A south London teenager who died on Wednesday was the fourth person in Britain to succumb after contracting swine flu.
The 19-year-old, who had serious, unspecified medical problems, tested positive for the influenza A (H1N1) virus following his death in hospital.
He was the first person in the capital to die with swine flu, following three other deaths – two in Scotland and one in Birmingham.
London, along with the West Midlands and the Glasgow area, is a hot spot for transmission of the H1N1 virus. Everyone has a responsibility to follow government advice on minimising the risks of passing on the virus to vulnerable people, said Simon Tanner, regional director of public health in London.
"There are people out there in the community, and we've talked about one today – precious individuals that have got really difficult medical conditions – who are particularly vulnerable when the population has a virus like this in it," Mr Tanner said yesterday.
"We've all got a responsibility for their sake," he said. "We would make the judgment that a major conurbation, with a lot of people coming into it every day, with lots of people working in close proximity, is likely to be the sort of area where you would see the spread of any infectious disease."
Yesterday's news of the teenager's death followed a warning by Sir Liam Donaldson, the Government's chief medical officer, for the public not to buy counterfeit anti-swine flu drugs over the internet.
Sir Liam said there was a government stockpile of Tamiflu, the main antiviral drug, ready to be distributed through the NHS. "There's generally a growth in people ordering drugs from the internet worldwide and there's a lot of concern among health authorities that people might buy counterfeit drugs," Sir Liam said.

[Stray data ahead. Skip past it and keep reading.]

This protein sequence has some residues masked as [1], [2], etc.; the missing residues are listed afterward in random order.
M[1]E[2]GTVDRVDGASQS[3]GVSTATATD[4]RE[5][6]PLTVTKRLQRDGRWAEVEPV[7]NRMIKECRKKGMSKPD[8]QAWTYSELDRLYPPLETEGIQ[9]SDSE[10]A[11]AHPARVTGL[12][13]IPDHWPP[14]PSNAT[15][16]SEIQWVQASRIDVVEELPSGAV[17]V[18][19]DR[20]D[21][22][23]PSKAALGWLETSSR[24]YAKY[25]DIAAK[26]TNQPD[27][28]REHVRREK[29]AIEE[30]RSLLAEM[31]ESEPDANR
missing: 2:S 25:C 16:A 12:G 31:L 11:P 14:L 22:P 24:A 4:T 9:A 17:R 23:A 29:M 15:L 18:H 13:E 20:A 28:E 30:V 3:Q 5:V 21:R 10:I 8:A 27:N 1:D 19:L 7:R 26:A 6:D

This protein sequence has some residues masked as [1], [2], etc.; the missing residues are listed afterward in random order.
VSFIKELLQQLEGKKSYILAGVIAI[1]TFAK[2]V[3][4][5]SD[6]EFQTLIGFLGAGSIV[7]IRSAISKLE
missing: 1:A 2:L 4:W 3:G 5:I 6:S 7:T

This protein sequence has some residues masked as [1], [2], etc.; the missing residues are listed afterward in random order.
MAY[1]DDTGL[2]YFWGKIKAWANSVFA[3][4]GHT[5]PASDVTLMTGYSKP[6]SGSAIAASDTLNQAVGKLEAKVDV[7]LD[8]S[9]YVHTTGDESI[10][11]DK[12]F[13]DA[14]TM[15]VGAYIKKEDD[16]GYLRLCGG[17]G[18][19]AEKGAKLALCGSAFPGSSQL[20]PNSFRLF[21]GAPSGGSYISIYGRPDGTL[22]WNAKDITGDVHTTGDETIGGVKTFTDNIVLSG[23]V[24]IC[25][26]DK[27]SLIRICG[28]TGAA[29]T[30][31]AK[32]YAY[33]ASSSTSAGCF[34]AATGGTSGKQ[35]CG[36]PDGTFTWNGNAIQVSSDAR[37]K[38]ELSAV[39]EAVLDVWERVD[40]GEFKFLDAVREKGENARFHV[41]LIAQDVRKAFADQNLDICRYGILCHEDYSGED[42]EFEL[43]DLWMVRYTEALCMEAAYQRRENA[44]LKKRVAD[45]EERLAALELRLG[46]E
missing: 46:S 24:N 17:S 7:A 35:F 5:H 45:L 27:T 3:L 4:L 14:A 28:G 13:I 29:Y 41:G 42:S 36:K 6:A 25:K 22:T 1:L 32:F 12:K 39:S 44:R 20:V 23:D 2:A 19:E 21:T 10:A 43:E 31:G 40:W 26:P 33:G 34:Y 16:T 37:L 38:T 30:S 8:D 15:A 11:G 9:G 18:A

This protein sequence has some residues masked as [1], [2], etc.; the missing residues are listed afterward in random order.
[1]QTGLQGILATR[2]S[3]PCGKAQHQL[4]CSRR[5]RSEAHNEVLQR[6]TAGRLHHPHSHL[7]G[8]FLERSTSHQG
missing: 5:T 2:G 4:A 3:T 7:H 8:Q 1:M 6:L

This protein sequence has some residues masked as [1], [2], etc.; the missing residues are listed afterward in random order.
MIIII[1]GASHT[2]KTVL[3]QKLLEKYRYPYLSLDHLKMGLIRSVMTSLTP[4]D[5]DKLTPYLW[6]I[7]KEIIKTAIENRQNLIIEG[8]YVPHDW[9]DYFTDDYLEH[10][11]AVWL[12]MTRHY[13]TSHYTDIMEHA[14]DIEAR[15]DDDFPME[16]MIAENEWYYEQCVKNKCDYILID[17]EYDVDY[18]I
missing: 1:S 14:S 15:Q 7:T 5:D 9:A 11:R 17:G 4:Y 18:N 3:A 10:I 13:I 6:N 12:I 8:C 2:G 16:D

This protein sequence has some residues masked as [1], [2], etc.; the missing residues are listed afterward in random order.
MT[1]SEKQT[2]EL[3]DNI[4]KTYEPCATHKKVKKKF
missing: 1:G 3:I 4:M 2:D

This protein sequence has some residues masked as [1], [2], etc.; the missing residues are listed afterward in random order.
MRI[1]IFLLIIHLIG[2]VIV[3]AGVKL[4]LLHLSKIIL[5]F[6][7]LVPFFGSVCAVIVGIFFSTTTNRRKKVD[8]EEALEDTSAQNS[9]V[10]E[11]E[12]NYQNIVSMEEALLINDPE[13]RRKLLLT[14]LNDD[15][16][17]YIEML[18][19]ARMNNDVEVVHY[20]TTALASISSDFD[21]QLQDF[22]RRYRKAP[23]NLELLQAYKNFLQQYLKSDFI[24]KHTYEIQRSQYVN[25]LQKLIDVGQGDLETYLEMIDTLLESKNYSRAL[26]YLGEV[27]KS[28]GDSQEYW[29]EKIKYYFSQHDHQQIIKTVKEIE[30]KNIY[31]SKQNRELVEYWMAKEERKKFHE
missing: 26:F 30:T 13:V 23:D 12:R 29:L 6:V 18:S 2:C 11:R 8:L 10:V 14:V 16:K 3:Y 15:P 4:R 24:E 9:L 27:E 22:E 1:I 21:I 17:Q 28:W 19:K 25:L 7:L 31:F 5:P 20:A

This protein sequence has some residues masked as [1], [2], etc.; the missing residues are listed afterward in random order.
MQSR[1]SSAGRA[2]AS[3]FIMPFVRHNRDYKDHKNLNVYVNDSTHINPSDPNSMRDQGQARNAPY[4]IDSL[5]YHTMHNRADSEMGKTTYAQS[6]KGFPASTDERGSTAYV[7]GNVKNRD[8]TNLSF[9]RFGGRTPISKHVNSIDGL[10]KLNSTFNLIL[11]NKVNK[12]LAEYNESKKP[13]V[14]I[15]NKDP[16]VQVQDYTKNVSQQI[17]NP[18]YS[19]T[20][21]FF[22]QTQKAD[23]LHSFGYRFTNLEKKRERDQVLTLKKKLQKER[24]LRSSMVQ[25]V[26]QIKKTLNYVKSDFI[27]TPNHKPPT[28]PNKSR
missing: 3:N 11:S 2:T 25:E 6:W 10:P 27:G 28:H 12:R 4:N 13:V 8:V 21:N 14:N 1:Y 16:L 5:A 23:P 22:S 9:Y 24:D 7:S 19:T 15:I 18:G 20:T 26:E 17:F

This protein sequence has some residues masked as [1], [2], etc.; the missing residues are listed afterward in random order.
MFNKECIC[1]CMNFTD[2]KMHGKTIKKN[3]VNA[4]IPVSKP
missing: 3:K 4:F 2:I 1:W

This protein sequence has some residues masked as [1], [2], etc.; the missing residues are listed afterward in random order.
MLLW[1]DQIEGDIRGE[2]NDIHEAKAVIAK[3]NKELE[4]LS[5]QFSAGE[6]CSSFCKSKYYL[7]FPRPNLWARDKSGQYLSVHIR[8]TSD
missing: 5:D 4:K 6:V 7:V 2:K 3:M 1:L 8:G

"We have got a massive stockpile [of Tamiflu] in this country, and everybody can have access to it through the National Health Service," he added.
Health officials in Hong Kong said yesterday that they had detected a case of Tamiflu-resistant virus in a 16-year-old girl. The girl recovered without medication and the resistance was detected in routine tests.
On Thursday, the British Government warned that, at the current rate of spread of the H1N1 virus, the number of people who are contracting the virus could reach as many as 100,000 people a day by the end of August, leading to a full-scale flu epidemic this winter in Britain.
Sir Liam said the Government's policy of trying to contain the virus has changed to one of treating only those people who become infected.
"We have been dealing with it very aggressively so far – we have investigated every case, we've treated their contacts, we've closed schools and all of that has helped slow the spread," he said.
"We are surprised we have been able to run it as long as we have like this. Flu viruses spread extremely quickly so this is very much going as expected," he added.Reuse content